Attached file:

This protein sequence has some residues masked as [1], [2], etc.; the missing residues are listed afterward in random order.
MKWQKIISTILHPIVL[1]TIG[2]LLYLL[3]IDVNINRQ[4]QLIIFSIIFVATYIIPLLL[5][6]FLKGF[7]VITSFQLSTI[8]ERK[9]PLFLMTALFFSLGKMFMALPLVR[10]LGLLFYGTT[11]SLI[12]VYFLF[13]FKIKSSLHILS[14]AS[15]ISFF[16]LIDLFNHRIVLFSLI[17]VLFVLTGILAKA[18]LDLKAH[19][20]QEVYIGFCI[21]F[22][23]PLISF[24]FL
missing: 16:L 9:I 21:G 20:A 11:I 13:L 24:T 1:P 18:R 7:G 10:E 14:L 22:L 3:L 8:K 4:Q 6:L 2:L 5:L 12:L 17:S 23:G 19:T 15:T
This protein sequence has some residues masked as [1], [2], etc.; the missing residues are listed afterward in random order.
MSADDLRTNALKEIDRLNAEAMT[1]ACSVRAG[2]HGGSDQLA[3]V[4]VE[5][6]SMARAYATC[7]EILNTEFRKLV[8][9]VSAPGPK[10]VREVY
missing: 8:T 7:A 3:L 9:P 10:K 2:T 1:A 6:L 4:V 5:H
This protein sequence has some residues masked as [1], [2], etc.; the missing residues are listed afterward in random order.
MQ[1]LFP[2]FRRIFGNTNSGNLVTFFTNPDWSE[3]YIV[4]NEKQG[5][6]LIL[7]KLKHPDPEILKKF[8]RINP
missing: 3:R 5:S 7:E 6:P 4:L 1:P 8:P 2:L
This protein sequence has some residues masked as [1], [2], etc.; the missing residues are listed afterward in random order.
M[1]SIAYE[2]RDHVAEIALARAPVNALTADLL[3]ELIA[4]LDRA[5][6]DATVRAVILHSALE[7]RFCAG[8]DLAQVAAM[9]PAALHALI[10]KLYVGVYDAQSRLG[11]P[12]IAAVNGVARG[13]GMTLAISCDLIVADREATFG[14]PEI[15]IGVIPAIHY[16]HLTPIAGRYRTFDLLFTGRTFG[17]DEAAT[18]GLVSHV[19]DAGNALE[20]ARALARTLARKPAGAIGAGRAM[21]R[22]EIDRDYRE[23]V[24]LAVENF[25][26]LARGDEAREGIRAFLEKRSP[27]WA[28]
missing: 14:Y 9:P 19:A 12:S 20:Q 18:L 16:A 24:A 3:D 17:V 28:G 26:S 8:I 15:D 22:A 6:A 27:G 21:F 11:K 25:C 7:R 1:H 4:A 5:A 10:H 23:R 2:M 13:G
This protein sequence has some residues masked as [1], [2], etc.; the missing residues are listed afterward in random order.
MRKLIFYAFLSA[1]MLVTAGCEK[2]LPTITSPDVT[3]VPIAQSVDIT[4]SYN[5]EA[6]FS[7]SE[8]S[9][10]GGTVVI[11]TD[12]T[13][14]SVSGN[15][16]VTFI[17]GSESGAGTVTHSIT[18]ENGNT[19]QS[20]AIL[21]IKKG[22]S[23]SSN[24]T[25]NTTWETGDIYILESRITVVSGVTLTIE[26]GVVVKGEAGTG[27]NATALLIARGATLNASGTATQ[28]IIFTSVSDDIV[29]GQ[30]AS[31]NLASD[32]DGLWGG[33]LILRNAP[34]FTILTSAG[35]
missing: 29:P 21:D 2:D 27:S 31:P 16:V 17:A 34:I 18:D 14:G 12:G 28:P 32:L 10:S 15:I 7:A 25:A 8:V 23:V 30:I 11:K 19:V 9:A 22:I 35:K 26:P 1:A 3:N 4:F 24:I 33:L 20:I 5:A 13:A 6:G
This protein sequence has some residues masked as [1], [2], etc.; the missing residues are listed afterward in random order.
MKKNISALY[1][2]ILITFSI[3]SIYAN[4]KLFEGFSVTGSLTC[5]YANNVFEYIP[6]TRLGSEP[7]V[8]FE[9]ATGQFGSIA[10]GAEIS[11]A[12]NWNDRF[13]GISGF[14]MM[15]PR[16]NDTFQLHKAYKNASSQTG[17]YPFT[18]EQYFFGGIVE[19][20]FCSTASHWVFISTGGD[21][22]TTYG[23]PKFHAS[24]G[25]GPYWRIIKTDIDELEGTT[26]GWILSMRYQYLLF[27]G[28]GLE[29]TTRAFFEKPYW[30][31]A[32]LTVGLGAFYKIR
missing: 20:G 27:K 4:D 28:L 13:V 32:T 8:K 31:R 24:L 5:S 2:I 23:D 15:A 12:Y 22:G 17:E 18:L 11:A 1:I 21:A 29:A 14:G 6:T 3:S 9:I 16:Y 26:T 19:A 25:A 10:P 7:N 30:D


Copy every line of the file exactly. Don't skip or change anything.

This protein sequence has some residues masked as [1], [2], etc.; the missing residues are listed afterward in random order.
MKWQKIISTILHPIVL[1]TIG[2]LLYLL[3]IDVNINRQ[4]QLIIFSIIFVATYIIPLLL[5][6]FLKGF[7]VITSFQLSTI[8]ERK[9]PLFLMTALFFSLGKMFMALPLVR[10]LGLLFYGTT[11]SLI[12]VYFLF[13]FKIKSSLHILS[14]AS[15]ISFF[16]LIDLFNHRIVLFSLI[17]VLFVLTGILAKA[18]LDLKAH[19][20]QEVYIGFCI[21]F[22][23]PLISF[24]FL
missing: 16:L 9:I 21:G 20:A 11:I 13:L 24:T 1:P 18:R 7:G 10:E 14:L 22:L 3:L 8:K 4:Q 6:L 2:L 5:L 12:L 17:S 23:G 19:T 15:T
This protein sequence has some residues masked as [1], [2], etc.; the missing residues are listed afterward in random order.
MSADDLRTNALKEIDRLNAEAMT[1]ACSVRAG[2]HGGSDQLA[3]V[4]VE[5][6]SMARAYATC[7]EILNTEFRKLV[8][9]VSAPGPK[10]VREVY
missing: 8:T 7:A 3:L 9:P 10:K 2:T 1:A 6:L 4:V 5:H
This protein sequence has some residues masked as [1], [2], etc.; the missing residues are listed afterward in random order.
MQ[1]LFP[2]FRRIFGNTNSGNLVTFFTNPDWSE[3]YIV[4]NEKQG[5][6]LIL[7]KLKHPDPEILKKF[8]RINP
missing: 3:R 5:S 7:E 6:P 4:L 1:P 8:P 2:L
This protein sequence has some residues masked as [1], [2], etc.; the missing residues are listed afterward in random order.
M[1]SIAYE[2]RDHVAEIALARAPVNALTADLL[3]ELIA[4]LDRA[5][6]DATVRAVILHSALE[7]RFCAG[8]DLAQVAAM[9]PAALHALI[10]KLYVGVYDAQSRLG[11]P[12]IAAVNGVARG[13]GMTLAISCDLIVADREATFG[14]PEI[15]IGVIPAIHY[16]HLTPIAGRYRTFDLLFTGRTFG[17]DEAAT[18]GLVSHV[19]DAGNALE[20]ARALARTLARKPAGAIGAGRAM[21]R[22]EIDRDYRE[23]V[24]LAVENF[25][26]LARGDEAREGIRAFLEKRSP[27]WA[28]
missing: 14:Y 9:P 19:A 12:S 20:Q 18:L 16:A 24:A 3:D 17:V 28:G 26:S 8:I 15:D 22:A 6:A 27:G 21:F 11:K 25:C 7:R 1:H 4:A 5:A 10:H 23:R 2:M 13:G
This protein sequence has some residues masked as [1], [2], etc.; the missing residues are listed afterward in random order.
MRKLIFYAFLSA[1]MLVTAGCEK[2]LPTITSPDVT[3]VPIAQSVDIT[4]SYN[5]EA[6]FS[7]SE[8]S[9][10]GGTVVI[11]TD[12]T[13][14]SVSGN[15][16]VTFI[17]GSESGAGTVTHSIT[18]ENGNT[19]QS[20]AIL[21]IKKG[22]S[23]SSN[24]T[25]NTTWETGDIYILESRITVVSGVTLTIE[26]GVVVKGEAGTG[27]NATALLIARGATLNASGTATQ[28]IIFTSVSDDIV[29]GQ[30]AS[31]NLASD[32]DGLWGG[33]LILRNAP[34]FTILTSAG[35]
missing: 29:P 21:D 2:D 27:S 31:P 16:V 17:A 34:I 18:D 14:G 12:G 28:P 32:L 10:S 15:I 7:A 25:A 8:V 23:V 30:I 11:K 19:V 9:A 22:I 35:K 26:P 1:A 3:N 4:F 24:I 33:L 20:I 5:A 13:A 6:G
This protein sequence has some residues masked as [1], [2], etc.; the missing residues are listed afterward in random order.
MKKNISALY[1][2]ILITFSI[3]SIYAN[4]KLFEGFSVTGSLTC[5]YANNVFEYIP[6]TRLGSEP[7]V[8]FE[9]ATGQFGSIA[10]GAEIS[11]A[12]NWNDRF[13]GISGF[14]MM[15]PR[16]NDTFQLHKAYKNASSQTG[17]YPFT[18]EQYFFGGIVE[19][20]FCSTASHWVFISTGGD[21][22]TTYG[23]PKFHAS[24]G[25]GPYWRIIKTDIDELEGTT[26]GWILSMRYQYLLF[27]G[28]GLE[29]TTRAFFEKPYW[30][31]A[32]LTVGLGAFYKIR
missing: 20:G 27:K 4:D 28:L 13:V 32:T 8:K 31:R 24:L 5:S 2:I 23:D 15:A 12:Y 22:G 17:E 18:L 11:A 1:I 21:A 29:A 14:G 6:T 3:S 9:I 16:Y 26:T 19:A 25:A 10:P 7:N 30:D